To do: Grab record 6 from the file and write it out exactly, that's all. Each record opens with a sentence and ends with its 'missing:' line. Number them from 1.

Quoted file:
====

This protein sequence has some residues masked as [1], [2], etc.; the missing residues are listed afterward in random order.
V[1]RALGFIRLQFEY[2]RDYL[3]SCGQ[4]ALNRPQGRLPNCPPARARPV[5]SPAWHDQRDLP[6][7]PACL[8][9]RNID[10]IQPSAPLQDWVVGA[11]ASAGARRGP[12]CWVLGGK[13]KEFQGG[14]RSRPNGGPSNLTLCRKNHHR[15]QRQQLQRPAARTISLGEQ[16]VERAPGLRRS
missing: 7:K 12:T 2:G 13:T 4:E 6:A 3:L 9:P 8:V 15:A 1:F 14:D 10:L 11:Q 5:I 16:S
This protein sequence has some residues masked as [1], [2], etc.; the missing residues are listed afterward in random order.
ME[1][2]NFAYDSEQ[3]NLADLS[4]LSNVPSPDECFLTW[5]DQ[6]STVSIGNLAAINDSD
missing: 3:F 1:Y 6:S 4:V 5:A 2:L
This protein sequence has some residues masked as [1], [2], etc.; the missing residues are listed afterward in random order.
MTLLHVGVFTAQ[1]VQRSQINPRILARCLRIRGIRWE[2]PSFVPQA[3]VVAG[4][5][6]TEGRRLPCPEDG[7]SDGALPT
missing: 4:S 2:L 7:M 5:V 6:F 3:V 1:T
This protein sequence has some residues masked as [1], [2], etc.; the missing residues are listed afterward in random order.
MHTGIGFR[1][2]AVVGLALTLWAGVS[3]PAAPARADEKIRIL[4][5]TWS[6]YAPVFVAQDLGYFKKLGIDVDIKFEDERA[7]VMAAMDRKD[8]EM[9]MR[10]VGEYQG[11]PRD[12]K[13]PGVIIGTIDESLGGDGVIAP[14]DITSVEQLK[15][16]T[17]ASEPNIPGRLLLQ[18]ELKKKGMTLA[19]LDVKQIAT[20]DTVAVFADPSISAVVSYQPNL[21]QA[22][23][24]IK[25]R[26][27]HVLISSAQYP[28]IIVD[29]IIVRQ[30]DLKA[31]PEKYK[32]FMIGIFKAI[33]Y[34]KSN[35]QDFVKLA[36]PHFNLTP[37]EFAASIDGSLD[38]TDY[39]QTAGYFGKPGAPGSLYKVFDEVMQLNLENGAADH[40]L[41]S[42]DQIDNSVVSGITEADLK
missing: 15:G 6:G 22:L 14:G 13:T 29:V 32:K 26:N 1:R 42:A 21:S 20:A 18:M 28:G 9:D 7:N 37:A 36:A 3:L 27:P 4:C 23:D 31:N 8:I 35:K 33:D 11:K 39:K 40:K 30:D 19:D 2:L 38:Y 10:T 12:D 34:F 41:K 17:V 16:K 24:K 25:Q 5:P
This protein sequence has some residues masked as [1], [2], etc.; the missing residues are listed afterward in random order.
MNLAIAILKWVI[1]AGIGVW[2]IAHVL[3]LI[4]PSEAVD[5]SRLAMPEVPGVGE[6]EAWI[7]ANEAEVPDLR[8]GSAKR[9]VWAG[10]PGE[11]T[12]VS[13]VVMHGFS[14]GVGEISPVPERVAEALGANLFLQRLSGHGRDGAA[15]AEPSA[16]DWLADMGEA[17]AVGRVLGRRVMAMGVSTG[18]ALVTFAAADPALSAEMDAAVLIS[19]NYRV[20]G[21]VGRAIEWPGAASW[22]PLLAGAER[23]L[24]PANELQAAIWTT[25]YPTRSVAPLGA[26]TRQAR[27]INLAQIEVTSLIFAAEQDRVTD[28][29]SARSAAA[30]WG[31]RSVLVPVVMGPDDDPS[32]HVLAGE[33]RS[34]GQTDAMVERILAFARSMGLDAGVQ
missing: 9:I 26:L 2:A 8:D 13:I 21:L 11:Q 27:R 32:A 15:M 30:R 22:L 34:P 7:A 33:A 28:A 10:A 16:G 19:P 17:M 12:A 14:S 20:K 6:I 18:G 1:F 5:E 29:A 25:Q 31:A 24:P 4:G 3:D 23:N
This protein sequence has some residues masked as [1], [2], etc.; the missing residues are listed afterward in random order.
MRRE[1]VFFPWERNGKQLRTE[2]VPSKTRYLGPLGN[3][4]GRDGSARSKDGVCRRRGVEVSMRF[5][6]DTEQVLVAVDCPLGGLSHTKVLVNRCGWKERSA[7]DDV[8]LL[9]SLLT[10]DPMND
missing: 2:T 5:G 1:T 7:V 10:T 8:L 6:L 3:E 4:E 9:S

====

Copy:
This protein sequence has some residues masked as [1], [2], etc.; the missing residues are listed afterward in random order.
MRRE[1]VFFPWERNGKQLRTE[2]VPSKTRYLGPLGN[3][4]GRDGSARSKDGVCRRRGVEVSMRF[5][6]DTEQVLVAVDCPLGGLSHTKVLVNRCGWKERSA[7]DDV[8]LL[9]SLLT[10]DPMND
missing: 2:T 5:G 1:T 7:V 10:T 8:L 6:L 3:E 4:E 9:S